On June 15, 2023, panelists at the French Institute of Burundi discussed ways to overcome the challenges that Burundian artists and creatives face when trying to gain recognition on the global stage. One thing is for sure: the challenges are much greater than you may think.
Yish Karamu, a visual artist, is well-acquainted with the challenges Burundian visual artists face. In a witty remark, Karamu spoke about a typical day in the life of a Burundian visual artist, stating that “60% of the day is spent lamenting about how to break through, pay the bills, and responding to people requests for free art. Another 30% is dedicated to creating art, the remaining 10% are for managing everyday life. How do you thrive in those conditions?” He asked.
And Karamu is not alone in his struggle. That is the reason why on June 15, 2023, Twofiveseven, a Burundian Exhibition and Seller House of Art, partnered the French Institute in Burundi, IFB to organize a conference debate on the challenges of Burundian visual art to break through on the global stage.
Several artists attended the debate, which had the theme “Burundian Visual Arts in the Global Market: Perspectives and Strategies.” The latter shared their difficulties in getting their work recognized internationally.
Samantha Inarukundo, the Twofiveseven arts Executive Director, spoke about her experience creating an art exhibition house in a country where art sells hardly. She emphasized the need for passion and devotion in driving one’s work as an artist, both locally and internationally.
Samantha emphasized as well the criticality of artists possessing the right attitude which implies integrity, and punctuality in order to succeed in their pursuits. She highlighted her personal experience saying, “Working with numerous visual artists has made me realize that their lack of commitment is one of the challenges they don’t thrive globally.”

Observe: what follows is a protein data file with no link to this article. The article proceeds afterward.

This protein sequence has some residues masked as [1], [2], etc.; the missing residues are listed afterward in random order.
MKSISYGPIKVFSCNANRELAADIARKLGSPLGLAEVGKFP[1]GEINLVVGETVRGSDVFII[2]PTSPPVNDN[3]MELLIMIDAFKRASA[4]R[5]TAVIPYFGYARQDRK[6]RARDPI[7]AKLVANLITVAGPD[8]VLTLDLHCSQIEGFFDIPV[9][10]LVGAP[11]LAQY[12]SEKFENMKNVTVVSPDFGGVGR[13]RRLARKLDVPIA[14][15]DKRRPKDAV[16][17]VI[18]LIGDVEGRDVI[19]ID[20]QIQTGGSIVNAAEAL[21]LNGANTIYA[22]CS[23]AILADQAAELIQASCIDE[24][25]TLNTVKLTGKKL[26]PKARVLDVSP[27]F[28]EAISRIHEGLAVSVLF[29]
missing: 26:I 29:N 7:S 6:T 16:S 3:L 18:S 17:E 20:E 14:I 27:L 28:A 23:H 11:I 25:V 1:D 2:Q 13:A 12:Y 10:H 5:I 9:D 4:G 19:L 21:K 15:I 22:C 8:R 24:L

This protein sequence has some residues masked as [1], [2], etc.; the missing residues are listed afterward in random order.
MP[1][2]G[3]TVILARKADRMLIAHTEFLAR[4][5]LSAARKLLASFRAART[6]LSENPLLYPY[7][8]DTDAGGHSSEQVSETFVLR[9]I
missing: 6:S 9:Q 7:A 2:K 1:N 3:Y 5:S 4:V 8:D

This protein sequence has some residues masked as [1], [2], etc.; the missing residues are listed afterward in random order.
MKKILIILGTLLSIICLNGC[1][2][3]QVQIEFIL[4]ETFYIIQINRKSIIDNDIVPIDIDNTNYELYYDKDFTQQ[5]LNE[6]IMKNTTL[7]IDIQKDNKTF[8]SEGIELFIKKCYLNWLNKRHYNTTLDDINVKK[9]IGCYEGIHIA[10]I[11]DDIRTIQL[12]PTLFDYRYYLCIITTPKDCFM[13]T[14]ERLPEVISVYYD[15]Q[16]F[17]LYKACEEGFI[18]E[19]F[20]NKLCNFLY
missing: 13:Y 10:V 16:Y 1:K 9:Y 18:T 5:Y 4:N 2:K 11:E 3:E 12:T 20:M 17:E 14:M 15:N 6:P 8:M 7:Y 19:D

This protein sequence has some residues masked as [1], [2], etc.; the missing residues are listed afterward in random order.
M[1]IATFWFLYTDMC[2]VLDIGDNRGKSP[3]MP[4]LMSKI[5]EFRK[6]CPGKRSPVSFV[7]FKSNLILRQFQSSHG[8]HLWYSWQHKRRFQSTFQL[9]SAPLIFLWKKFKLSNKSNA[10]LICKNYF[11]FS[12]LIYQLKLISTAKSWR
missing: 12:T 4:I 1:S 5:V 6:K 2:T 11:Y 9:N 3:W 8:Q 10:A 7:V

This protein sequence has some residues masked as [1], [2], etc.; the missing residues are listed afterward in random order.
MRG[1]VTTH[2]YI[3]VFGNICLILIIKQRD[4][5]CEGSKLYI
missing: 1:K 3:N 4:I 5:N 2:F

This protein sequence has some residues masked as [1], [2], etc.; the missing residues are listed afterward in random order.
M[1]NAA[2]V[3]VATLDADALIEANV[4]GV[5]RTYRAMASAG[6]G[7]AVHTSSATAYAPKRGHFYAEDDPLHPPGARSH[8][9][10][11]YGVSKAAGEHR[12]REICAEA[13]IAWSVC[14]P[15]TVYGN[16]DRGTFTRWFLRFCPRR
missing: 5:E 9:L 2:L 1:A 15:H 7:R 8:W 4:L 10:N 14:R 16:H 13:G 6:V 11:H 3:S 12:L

“Don’t Put all the Blame on Artists”
Olègue Dave, a Burundian painter, is calling attention to a critical issue within the visual art industry: the lack of purchasing power in Burundi. Dave notes that blaming Burundian artists for their lack of success is unfair when the market simply does not allow for growth. With few art pieces being bought, breakthrough success becomes a near-impossible feat.
But it’s not just a matter of purchasing power. Dave also highlights the narrow view people have when it comes to art, focusing only on paintings while other forms of art are left behind. Dave passionately advocates for promoting other forms of art, such as pen drawing and drawing with uncommon materials like sugar, bread crumbs, and more.
The Secret to Expand Art From Local to Global Uncovered
Pointing out the fact that visual artists in Burundi are often undervalued compared to musicians and filmmakers. Yish Karamu suggested that if visual artists received the same amount of investment and attention, the creative economy in Burundi might have fewer starving artists as it is so far.
Amandine Sagnes, the Director of the French Institute of Burundi, expressed her view that the country’s visual art scene lacks products to export at an international level. This situation, according to her, is in contrast to other fields such as music and theatre. However, she believes that Burundian artists possess the will and competence to succeed on the global stage. Thus, Sagnes encourages artists to consider using the internet to promote their work, citing the increased visibility of African plastic art on the global stage.
Yvan de l’Art, another young artist also believes in the importance of using the internet to learn and gain inspiration from other artists. However, he emphasizes that this should not involve copying their work. Yvan believes as well that artists should stay up-to-date with current trends and what is popular in the art world for them to keep being relevant on the market, while also remaining true to their own unique style and vision. He suggests that artists should take advantage of opportunities to travel and learn from others, including those from different regions in Africa and around the world.